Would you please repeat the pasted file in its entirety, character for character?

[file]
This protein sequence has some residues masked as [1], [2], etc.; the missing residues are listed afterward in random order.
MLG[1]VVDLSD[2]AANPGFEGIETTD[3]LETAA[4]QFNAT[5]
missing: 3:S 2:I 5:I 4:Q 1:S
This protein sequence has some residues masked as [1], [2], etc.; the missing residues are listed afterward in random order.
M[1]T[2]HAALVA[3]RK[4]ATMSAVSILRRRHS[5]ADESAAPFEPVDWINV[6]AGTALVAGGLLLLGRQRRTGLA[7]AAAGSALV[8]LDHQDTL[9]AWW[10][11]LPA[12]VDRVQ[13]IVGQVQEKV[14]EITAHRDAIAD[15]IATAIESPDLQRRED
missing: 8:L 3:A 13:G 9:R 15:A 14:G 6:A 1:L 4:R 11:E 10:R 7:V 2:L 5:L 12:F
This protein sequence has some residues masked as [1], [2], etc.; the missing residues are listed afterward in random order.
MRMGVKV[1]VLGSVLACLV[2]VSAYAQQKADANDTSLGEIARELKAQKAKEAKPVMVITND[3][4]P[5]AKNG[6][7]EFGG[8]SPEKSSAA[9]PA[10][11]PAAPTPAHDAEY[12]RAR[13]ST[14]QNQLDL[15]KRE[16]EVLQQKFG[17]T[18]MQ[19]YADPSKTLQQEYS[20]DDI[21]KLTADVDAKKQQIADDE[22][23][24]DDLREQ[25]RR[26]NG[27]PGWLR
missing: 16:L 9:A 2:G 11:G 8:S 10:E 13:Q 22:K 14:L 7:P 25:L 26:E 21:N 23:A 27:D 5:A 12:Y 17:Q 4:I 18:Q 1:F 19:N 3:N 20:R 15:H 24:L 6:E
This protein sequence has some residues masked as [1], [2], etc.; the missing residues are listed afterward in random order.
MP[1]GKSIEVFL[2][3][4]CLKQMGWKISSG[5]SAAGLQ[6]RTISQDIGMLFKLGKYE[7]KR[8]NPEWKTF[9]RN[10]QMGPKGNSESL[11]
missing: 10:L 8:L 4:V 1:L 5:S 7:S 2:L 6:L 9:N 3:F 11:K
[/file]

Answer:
This protein sequence has some residues masked as [1], [2], etc.; the missing residues are listed afterward in random order.
MLG[1]VVDLSD[2]AANPGFEGIETTD[3]LETAA[4]QFNAT[5]
missing: 3:S 2:I 5:I 4:Q 1:S
This protein sequence has some residues masked as [1], [2], etc.; the missing residues are listed afterward in random order.
M[1]T[2]HAALVA[3]RK[4]ATMSAVSILRRRHS[5]ADESAAPFEPVDWINV[6]AGTALVAGGLLLLGRQRRTGLA[7]AAAGSALV[8]LDHQDTL[9]AWW[10][11]LPA[12]VDRVQ[13]IVGQVQEKV[14]EITAHRDAIAD[15]IATAIESPDLQRRED
missing: 8:L 3:A 13:G 9:R 15:A 14:G 6:A 1:L 4:R 11:E 10:R 7:V 2:L 5:L 12:F
This protein sequence has some residues masked as [1], [2], etc.; the missing residues are listed afterward in random order.
MRMGVKV[1]VLGSVLACLV[2]VSAYAQQKADANDTSLGEIARELKAQKAKEAKPVMVITND[3][4]P[5]AKNG[6][7]EFGG[8]SPEKSSAA[9]PA[10][11]PAAPTPAHDAEY[12]RAR[13]ST[14]QNQLDL[15]KRE[16]EVLQQKFG[17]T[18]MQ[19]YADPSKTLQQEYS[20]DDI[21]KLTADVDAKKQQIADDE[22][23][24]DDLREQ[25]RR[26]NG[27]PGWLR
missing: 16:L 9:A 2:G 11:G 8:S 10:E 13:Q 22:K 14:L 7:P 25:L 26:E 21:N 23:A 27:D 5:A 12:Y 17:Q 4:I 18:Q 1:F 19:N 3:N 20:R 15:H 24:L 6:E
This protein sequence has some residues masked as [1], [2], etc.; the missing residues are listed afterward in random order.
MP[1]GKSIEVFL[2][3][4]CLKQMGWKISSG[5]SAAGLQ[6]RTISQDIGMLFKLGKYE[7]KR[8]NPEWKTF[9]RN[10]QMGPKGNSESL[11]
missing: 10:L 8:L 4:V 1:L 5:S 7:S 2:L 6:L 9:N 3:F 11:K